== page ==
1067

The University of Queensland Resistance Club has joined with other student clubs to call on the university administration to divest money from fossil fuels.

The university has an undisclosed amount of money invested in projects whose emissions jeopardise the future of the young people that UQ is supposed to be educating.

R&R: A Novel
By Mark Dapin
Viking, 2015, 287 pp, $32.99

Mark Dapin is a rising star of Australian writing, having first made his mark as a journalist with a string of newspapers. He is a knock-about sort of working-class bloke, who brushed up against the British socialist movement before migrating, a bit of a boxer as well as a writer.

Interviewing the light welterweight world champion Kostya Tszyu for the Sydney Morning Herald, Dapin famously persuaded Tszyu to let him spar with him in the ring. Tszyu didn’t muck about, breaking three of Dapin’s ribs.

Earthworker Cooperative was formed to respond to the challenges of climate change and the need for local job creation, by establishing worker-owned cooperatives throughout Australia in sustainability-focused industries.

It has just raised $570,000, mostly via small donations, to establish the Eureka's Future Workers' Cooperative to produce and install high-quality Australian-made solar hot water systems.

The first Eureka’s Future worker-owned factory has now been established through the mutualisation of the Everlast Hydro Systems factory in Dandenong in Melbourne’s south-east.

An Australian film, Gayby Baby, that follows four children with same-sex parents and highlights the obstacles they face has been banned from NSW schools after the Daily Telegraph objected.

Burwood Girls High, where the director went to school, had planned to show the film as part of the Wear it Purple Day campaign aimed at supporting LGBTI students.

Robert Menzies achieved many things in his long political career. To remain prime minister as long as he did, Menzies kicked the communist can for as much as it was worth.

He also benefited from a split in the Australian Labor Party and the ALP’s remarkable talent for shooting itself in the foot. By choosing ineffectual leaders — Doc Evatt was brilliant but erratic, while Arthur Calwell was dour, dull and unelectable — the ALP was putty in Menzies’ clever political hands.

More than 800 workers gathered in Bicentennial Park on August 23 to protest against the China-Australia Free Trade Agreement in a rally organised by the Electrical Trades Union (ETU).

ETU National Secretary Allen Hicks told the crowd Chinese companies need invest only 15% in a project worth at least $150 million to be able to bring in workers from overseas who are not subject to labour market testing.

For as little as $22.5 million, a Chinese investor in a joint venture with an Australian company can avoid paying Australian wages and conditions.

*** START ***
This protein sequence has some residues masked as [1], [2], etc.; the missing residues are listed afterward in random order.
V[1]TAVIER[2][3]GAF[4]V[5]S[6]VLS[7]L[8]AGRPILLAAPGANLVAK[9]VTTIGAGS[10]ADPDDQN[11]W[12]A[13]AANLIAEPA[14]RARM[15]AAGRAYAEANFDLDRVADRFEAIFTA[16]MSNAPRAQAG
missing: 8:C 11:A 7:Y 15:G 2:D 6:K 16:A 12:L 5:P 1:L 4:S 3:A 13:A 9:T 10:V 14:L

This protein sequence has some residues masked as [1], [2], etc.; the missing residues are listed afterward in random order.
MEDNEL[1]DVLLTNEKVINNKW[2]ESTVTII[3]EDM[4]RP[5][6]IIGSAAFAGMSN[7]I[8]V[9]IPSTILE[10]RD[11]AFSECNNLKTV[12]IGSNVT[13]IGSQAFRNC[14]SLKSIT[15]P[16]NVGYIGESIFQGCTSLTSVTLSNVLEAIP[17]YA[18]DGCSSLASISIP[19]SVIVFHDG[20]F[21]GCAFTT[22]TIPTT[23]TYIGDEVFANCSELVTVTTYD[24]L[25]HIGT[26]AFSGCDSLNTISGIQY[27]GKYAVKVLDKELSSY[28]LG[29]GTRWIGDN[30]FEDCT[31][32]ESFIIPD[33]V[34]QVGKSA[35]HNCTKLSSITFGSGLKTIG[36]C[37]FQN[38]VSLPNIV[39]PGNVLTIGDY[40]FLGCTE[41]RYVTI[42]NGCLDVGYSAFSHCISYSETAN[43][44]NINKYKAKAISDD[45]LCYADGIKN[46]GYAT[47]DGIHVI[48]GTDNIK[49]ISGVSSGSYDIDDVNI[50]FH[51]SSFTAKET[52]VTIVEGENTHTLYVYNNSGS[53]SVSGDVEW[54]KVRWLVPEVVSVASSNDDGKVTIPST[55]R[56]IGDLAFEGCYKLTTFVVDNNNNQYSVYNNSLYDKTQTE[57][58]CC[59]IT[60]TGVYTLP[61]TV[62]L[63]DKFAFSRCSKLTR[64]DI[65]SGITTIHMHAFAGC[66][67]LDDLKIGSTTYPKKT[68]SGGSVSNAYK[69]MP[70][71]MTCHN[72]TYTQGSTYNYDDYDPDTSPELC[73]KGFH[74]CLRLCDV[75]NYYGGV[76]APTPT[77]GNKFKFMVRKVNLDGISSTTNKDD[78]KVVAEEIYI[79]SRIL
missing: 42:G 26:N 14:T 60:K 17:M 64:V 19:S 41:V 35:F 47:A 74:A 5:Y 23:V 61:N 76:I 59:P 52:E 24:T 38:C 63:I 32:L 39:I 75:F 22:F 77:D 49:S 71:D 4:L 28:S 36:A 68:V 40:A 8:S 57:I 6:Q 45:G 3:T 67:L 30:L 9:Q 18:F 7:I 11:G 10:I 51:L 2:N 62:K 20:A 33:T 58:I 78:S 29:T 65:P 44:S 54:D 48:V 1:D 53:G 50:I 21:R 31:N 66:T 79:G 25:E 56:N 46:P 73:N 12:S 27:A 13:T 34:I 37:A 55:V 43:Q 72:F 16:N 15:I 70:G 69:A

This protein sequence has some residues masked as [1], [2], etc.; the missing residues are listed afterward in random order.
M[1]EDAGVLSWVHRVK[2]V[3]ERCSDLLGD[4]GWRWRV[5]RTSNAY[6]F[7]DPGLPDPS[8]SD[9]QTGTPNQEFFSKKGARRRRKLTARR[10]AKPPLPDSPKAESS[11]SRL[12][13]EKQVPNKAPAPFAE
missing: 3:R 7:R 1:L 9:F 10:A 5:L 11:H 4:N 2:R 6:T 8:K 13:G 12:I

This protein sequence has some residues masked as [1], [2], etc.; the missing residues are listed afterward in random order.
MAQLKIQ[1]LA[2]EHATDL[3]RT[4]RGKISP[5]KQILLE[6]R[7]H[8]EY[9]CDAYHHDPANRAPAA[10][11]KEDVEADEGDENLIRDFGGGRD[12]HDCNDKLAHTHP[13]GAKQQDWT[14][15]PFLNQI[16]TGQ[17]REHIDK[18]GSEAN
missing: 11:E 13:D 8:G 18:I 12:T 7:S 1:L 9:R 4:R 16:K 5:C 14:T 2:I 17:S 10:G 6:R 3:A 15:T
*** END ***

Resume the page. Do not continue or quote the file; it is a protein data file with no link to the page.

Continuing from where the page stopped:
Socialist Labour MP Jeremy Corbyn looks set to win the party’s leadership in the coming weeks — sending shock waves through the British establishment.

He has generated huge enthusiasm among young people with his ultra-radical concepts like “maybe don't start pointless wars so poor people die for economic elites” and “let’s ensure we can all access health care and basic services”.

But surely Corbyn is cheating. The whole concept of “democracy” seems rigged in his favour due to his dangerous approach of advocating policies that are actually in the interests of the majority.

Here's this month's radical record round-up, with an emphasis on Indigenous resistance. What album, or albums, would you suggest? Comment below, on Twitter or Facebook.

1. THE BASICS - THE AGE OF ENTITLEMENT

BREAKING NEWS: Aunty Jenny Munro announced on August 31 that the Redfern Aboriginal Tent Embassy had forced the hand of the Aboriginal Housing Company to sign a commitment to guarantee that housing for Aboriginal families will be built as a part of the redevelopment of The Block. The signing is due for September 1, 2015.

Australian condom and rubber glove maker Ansell is engaged in some aggressive union busting in Sri Lanka. It has sacked about 300 poor mainly women workers who are fighting for the right to strike in one of Sri Lanka's so called Free Trade Zones.

Workers gathered outside Ansell’s Melbourne headquarters on August 25 to demand Ansell reinstate the sacked workers and recognise workers' right to organise.

Sri Lankan unionist Anton Marcus, who addressed the rally in defence of the sacked workers, said the workers had wanted nothing more than the right to negotiate through their union.

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